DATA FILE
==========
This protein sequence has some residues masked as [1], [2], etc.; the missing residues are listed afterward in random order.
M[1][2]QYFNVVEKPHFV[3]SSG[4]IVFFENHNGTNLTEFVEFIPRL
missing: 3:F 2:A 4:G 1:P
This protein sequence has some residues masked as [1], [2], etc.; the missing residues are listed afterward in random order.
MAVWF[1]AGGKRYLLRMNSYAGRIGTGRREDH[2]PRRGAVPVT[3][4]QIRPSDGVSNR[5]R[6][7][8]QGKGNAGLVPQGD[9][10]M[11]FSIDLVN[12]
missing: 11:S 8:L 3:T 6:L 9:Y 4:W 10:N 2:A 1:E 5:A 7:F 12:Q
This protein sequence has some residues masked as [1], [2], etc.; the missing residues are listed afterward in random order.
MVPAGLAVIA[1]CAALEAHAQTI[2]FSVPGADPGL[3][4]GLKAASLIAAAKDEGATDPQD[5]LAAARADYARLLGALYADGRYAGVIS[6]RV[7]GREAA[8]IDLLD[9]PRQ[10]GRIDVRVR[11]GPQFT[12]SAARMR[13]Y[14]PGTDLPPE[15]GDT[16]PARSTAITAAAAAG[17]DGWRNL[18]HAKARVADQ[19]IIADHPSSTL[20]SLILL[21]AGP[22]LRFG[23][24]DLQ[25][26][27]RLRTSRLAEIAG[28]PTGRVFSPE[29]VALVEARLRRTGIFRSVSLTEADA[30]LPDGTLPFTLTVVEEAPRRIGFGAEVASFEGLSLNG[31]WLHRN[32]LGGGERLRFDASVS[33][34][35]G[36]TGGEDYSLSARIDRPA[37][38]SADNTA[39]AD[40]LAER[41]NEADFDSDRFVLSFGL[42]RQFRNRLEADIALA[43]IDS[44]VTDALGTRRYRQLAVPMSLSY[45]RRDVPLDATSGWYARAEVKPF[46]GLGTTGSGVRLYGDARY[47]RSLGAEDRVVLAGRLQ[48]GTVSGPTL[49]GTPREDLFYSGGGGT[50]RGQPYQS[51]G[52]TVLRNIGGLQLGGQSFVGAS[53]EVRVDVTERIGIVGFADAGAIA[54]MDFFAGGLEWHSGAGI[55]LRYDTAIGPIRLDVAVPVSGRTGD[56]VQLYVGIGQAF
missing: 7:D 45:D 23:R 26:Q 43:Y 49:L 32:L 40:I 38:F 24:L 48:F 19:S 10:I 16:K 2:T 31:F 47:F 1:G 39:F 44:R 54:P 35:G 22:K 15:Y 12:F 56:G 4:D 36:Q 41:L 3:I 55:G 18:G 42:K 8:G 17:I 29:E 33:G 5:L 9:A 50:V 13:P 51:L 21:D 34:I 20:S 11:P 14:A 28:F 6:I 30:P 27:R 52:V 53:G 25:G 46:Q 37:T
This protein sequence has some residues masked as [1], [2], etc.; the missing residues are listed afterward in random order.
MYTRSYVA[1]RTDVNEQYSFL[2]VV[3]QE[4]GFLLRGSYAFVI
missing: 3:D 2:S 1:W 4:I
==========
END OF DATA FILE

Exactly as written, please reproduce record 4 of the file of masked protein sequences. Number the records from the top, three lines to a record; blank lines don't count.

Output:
This protein sequence has some residues masked as [1], [2], etc.; the missing residues are listed afterward in random order.
MYTRSYVA[1]RTDVNEQYSFL[2]VV[3]QE[4]GFLLRGSYAFVI
missing: 3:D 2:S 1:W 4:I